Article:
This is my first time trying to make a deployable program. After creating a nice little WPF XAML app that runs (i.e. I can run the executable in the bin folder), I am trying to wrap it in a setup program.

After following multiple directions online for both WiX and "Microsoft Visual Studio Installer Projects". Both make installer packages, but they are only targeting the dll file from the WPF XAML output when I as for the "Primary Output". It seems this is stemming from the build of the WPF project.

How do I adjust the primary output of the build process so it is included in the setup program?

Screenshot of build output specifying the dll as the output file:

enter image description here

To add more details:

This could be one wpf(.net core) application instead of one wpf(.net framework). See the Output window in Elton's screenshot we can find the output is xx.dll instead of xx.exe.

If we create a Installer project in this solution, right-click the Installer project=>Add=>Project Output=>Primary output to contain the WPF's output in installer project, only the xx.dll is considered as wpf's output, but not xx.exe.

So after building the Installer project in VS, double-click the setup.exe(installer project's output), the wpf.exe is not well installed.

  • How is your installer set up? You don't have any relevant information. Take a look at How to Ask and include a minimal reproducible example.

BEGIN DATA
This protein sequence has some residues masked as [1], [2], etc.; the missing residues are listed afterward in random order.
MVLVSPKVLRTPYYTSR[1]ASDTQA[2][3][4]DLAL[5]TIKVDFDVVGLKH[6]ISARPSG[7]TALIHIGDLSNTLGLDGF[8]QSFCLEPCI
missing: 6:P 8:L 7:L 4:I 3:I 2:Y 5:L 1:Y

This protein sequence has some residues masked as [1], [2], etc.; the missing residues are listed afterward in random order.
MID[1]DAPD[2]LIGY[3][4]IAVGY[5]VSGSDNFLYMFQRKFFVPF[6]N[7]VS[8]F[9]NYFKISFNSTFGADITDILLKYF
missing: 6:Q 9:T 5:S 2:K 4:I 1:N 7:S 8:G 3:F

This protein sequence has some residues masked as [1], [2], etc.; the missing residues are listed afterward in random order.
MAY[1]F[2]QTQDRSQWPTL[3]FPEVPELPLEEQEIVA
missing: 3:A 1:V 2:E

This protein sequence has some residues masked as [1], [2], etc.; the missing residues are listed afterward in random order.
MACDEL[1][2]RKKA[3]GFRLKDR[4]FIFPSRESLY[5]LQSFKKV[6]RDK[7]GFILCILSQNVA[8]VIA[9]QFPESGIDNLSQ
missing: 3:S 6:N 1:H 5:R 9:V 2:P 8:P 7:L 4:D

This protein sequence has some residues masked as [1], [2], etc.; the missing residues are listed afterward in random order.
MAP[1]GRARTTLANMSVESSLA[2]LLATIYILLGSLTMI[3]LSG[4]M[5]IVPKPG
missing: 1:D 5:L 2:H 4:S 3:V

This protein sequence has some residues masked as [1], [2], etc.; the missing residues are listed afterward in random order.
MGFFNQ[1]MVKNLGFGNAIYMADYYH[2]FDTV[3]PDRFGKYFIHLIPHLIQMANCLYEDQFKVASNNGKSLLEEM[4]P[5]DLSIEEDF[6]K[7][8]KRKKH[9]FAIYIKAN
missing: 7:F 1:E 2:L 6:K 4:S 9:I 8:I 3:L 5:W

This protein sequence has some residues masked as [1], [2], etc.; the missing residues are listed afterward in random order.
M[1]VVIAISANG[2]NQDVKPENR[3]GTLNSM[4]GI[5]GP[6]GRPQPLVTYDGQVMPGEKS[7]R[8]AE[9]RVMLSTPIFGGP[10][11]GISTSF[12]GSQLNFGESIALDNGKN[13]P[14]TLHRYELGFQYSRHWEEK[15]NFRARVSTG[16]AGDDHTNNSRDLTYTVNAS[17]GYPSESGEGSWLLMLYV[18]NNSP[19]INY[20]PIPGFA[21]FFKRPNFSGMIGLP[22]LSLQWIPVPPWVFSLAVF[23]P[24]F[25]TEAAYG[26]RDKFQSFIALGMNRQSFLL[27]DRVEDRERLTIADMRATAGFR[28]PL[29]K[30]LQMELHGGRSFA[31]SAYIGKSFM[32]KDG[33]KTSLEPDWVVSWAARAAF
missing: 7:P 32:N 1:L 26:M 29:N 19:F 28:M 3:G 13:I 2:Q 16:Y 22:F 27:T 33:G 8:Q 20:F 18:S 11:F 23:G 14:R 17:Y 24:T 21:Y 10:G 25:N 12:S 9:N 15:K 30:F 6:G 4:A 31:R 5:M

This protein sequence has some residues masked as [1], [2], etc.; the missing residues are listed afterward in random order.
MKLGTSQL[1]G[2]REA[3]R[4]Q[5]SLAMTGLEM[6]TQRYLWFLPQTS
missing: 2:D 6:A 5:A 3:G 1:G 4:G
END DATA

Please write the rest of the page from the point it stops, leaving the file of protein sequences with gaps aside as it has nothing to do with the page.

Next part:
– Herohtar
    Oct 29, 2019 at 4:03
  • How did you set the "primary output"? In my test, there is no situation "only targeting the dll file". Any detailed info? Oct 29, 2019 at 5:39
  • The setup project is extremely barebones. The website codeteddy.com/2016/04/04/… is how one is setup and the WiX attempt followed wixtoolset.org/documentation/manual/v3/votive/… Oct 29, 2019 at 11:44
  • @KyleWang I didn't set the primary output. It is simply not grabbing the exe. Looking at the build output of the project, it is setting the dll as the primary output. Therefore I don't think this is a setup project issue, but a problem with the main project build. Sorry if the discussion about the setup led the discussion astray, but I wanted to include it as context of end objective and why I am running into this in the first place. Oct 29, 2019 at 11:49

2 Answers 2


On top of Lance answer. You can add the publish items to your outputs near your main Primary Output.

1- Right-click on project and select Add => Project Output.
2- Choose your target project and select Publish Items from the list with your configuration.
3- Now you have another Output in your Application Folder.

Done. with every Batch Build you have your publish directory copied to application folder.

  • 1
    this should be the accepted answer, seems to be an actual solution instead of a workaround Nov 27, 2020 at 16:25
  • "Right-click on project and select Add => Project Output" context menu has Project Reference... no "Project Output" [VS2019 16.8.5] Feb 19, 2021 at 1:03
  • I agree, this should be the accepted answer
    – Jack_b_321
    Apr 14, 2021 at 20:31